Web Exclusive - Ask Amy

I’m interested in eventually pursuing a career in the arts after I’m done dancing. What kinds of jobs are there in a ballet company besides the artistic director and teachers? —Kat

A ballet company is just like any other business—outside of its artistic staff, there are numerous administrative positions for managing its day-to-day operations. For instance, the executive director manages the company’s financial side and non-artistic staff, leads strategic planning and communicates with the board of directors. Companies also have a development department, which is in charge of fund-raising, special events and managing relationships with patrons and potential donors. A company manager may act as an administrative assistant to the artistic director, as well as a tour manager and a liaison between dancers and artistic staff. People in marketing manage the company’s brand, image and social media presence, while public relations associates handle press inquiries and announcements. All of these positions require business acumen, so while your knowledge of ballet is a huge plus, you’ll need a college degree to be considered. For leads on undergraduate and graduate programs in arts management, check out Association of Arts Administration Educators and the National Council of Arts Administrators.

 

Of course, if business skills aren’t your thing, you may want to consider a behind-the-scenes career on the production side. I’ve known several dancers who’ve transitioned into stage management, making sure performances run smoothly from backstage. If you’re itching for something more artistic, you can always pursue a career in costume, lighting or set design. Many companies also have a videographer and photographer on staff (both of whom work closely with the marketing and public relations department). Of course, these positions require further training, too.

 

If you’re interested in learning more about arts administration or production, I would contact professionals in positions that interest you for insight on what they do on a daily basis, as well as what skills and educational credentials you'll need to get started. Career Transition For Dancers is a great resource for those thinking about the next step—for more information on how they can help, click here.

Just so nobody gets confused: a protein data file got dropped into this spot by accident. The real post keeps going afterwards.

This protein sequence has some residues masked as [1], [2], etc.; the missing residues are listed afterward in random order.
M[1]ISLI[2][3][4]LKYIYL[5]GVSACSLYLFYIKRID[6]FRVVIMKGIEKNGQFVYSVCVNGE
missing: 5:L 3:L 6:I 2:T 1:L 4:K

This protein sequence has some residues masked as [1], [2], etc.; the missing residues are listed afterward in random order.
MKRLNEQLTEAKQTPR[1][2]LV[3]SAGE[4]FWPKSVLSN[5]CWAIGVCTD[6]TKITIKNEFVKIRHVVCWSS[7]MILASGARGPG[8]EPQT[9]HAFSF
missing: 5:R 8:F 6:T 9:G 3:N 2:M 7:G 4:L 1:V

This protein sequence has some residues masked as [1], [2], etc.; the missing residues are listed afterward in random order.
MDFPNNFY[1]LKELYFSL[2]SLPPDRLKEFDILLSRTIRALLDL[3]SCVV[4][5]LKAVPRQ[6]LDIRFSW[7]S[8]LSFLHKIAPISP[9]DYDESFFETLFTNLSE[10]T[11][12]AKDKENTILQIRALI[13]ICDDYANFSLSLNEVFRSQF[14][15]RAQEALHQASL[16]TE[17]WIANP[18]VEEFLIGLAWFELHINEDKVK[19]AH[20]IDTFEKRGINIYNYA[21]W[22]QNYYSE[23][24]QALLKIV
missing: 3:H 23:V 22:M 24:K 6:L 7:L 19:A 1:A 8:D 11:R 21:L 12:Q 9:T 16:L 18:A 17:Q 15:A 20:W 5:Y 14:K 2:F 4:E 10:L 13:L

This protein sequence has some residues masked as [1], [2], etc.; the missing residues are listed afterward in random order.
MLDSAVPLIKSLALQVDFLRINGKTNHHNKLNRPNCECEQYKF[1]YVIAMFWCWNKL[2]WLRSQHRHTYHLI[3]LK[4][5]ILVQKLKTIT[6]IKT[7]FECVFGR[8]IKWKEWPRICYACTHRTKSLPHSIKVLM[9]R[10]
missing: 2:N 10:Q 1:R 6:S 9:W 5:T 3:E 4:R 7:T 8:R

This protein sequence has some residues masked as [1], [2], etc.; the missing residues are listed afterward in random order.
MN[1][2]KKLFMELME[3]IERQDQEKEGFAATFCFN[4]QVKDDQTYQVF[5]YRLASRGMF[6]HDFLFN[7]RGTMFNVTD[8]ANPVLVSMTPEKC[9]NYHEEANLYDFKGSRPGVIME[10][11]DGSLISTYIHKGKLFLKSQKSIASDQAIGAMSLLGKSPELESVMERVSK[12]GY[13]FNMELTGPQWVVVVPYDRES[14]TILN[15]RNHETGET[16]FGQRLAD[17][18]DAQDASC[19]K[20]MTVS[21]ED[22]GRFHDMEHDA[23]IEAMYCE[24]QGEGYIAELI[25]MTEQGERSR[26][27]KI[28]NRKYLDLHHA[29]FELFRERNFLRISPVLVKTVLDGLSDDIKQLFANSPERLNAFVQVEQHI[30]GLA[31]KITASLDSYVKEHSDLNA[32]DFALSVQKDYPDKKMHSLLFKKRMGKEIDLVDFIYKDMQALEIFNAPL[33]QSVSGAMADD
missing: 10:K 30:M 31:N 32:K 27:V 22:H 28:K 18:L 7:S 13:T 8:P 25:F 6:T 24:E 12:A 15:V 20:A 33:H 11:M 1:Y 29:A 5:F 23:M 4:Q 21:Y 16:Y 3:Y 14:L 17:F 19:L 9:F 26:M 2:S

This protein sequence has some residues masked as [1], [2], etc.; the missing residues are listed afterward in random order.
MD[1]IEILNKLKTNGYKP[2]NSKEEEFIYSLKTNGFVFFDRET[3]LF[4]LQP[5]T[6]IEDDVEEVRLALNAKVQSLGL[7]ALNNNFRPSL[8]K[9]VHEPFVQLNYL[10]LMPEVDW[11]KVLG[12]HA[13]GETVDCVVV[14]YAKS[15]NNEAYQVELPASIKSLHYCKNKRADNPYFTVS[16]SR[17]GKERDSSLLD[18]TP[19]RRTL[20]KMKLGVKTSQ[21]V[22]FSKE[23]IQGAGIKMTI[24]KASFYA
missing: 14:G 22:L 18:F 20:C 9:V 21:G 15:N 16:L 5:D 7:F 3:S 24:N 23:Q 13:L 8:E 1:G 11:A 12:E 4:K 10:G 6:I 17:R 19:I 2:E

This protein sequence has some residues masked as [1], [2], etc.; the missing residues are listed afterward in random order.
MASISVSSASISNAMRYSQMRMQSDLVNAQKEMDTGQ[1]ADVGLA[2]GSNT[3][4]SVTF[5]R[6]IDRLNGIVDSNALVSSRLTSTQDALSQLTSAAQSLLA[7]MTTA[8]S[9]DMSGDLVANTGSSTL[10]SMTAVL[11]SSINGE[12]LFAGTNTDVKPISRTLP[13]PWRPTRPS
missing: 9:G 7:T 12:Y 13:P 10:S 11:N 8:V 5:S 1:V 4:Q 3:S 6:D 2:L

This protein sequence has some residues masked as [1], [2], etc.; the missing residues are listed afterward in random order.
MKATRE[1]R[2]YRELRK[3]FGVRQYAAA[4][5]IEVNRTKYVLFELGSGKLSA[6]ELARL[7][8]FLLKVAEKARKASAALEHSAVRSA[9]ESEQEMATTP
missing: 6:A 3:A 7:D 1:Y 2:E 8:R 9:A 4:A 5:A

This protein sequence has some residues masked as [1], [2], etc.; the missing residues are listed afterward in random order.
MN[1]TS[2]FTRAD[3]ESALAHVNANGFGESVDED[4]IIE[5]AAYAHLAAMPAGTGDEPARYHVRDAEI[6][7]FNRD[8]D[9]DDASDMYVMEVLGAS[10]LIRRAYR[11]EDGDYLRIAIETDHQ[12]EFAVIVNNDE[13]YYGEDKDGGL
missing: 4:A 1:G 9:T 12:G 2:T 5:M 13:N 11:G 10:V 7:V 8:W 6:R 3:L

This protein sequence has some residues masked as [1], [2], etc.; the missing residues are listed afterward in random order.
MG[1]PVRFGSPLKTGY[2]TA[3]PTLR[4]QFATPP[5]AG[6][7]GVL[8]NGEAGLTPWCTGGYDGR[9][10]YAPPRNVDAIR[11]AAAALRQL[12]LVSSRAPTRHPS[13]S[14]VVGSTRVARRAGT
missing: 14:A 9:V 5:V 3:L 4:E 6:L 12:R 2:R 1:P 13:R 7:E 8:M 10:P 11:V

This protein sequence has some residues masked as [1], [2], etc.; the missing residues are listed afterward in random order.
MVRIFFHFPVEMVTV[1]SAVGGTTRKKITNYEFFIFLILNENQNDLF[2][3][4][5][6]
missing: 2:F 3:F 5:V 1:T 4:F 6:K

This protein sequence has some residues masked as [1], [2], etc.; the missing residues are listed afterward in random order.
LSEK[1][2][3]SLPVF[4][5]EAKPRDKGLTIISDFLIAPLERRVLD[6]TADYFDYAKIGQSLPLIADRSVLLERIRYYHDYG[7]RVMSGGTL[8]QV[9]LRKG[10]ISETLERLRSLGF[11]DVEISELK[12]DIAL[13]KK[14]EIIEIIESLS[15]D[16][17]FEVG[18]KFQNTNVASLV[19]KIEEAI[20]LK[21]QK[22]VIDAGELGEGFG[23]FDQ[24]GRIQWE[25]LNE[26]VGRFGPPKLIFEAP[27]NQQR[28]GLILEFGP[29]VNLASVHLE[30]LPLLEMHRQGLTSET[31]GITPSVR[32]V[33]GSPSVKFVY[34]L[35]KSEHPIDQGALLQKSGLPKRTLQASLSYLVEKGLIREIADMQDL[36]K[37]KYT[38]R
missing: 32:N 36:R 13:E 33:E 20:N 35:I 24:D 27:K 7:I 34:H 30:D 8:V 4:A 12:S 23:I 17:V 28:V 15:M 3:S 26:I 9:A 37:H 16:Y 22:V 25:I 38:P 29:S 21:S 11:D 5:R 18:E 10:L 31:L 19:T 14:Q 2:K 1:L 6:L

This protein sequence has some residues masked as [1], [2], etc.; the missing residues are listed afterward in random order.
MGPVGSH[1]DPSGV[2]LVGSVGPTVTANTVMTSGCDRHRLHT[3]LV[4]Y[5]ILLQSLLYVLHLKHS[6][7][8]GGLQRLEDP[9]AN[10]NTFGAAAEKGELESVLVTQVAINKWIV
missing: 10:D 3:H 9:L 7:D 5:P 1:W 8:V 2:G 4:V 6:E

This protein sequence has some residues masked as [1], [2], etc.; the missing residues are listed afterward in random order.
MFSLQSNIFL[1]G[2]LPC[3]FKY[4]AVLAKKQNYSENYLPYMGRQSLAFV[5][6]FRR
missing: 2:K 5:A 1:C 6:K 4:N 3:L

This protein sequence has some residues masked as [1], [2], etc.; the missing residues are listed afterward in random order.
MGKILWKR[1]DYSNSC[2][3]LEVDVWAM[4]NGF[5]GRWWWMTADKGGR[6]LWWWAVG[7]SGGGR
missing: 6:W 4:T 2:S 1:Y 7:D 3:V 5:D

Latest Posts


Complexions Contemporary Ballet's Tatiana Melendez Proves There's No One Way to Have a Ballet Career

This is Pointe's Fall 2020 cover story. Click here to purchase this issue.

Talk to anyone about rising contemporary ballerina Tatiana Melendez, and one word is bound to come up repeatedly: "Fierce." And fair enough, that's a perfectly apt way to describe the 20-year-old's stage presence, her technical prowess and her determination to succeed. But don't make the mistake of assuming that fierceness is Melendez's only (or even her most noteworthy) quality. At the core of her dancing is a beautiful versatility. She's just as much at ease when etching pure classical lines as she is when boldly throwing herself off-balance.

"Selfish choreographer that I am, I want Tatiana to stay with Complexions for all time," says her boss Dwight Rhoden, Complexions Contemporary Ballet's co-artistic director and resident choreographer. "She has a theatricality about her: When the music comes on, she gets swept away." Not too shabby for someone who thought just a few years ago that maybe ballet wasn't for her.

Keep reading SHOW LESS
Erik Tomasson, Courtesy SFB

The Anatomy of Arabesque: Why Placement and Turnout Are Key to Achieving This Crucial Position

Audition for any school or company, and they'll likely ask for a photo in arabesque. The position not only reveals a great deal about a dancer's ability, but it is also a fundamental building block for more advanced movements, like penché or arabesque turn. Beyond technique, it can be the epitome of grace and elegance onstage, creating unforgettable images—just try to imagine Swan Lake or Balanchine's Serenade without an arabesque.

Yet many dancers are unsatisfied with their arabesque lines, and students frequently ask how to improve their extensions. (Social media posts of dancers with extreme flexibility don't help!) In an attempt to lift the back leg higher, dancers may sacrifice placement and unknowingly distort their position in the process. How can you improve the height of your back leg while maintaining proper placement and turnout? We talked to a few experts to better understand the science behind this step.

Keep reading SHOW LESS

#TBT: Gelsey Kirkland and Mikhail Baryshnikov in "Coppélia" (1976)

Gelsey Kirkland and Mikhail Baryshnikov share the unique experience of having danced at both American Ballet Theatre and New York City Ballet during their careers. The two overlapped at ABT in the mid-'70s, where they developed one of the best-known partnerships in ballet. They were both celebrated for their dynamism onstage; however, in this 1976 clip of the pas de deux from Coppélia, Kirkland and Baryshnikov prove they are also masters of control.

Keep reading SHOW LESS

Editors' Picks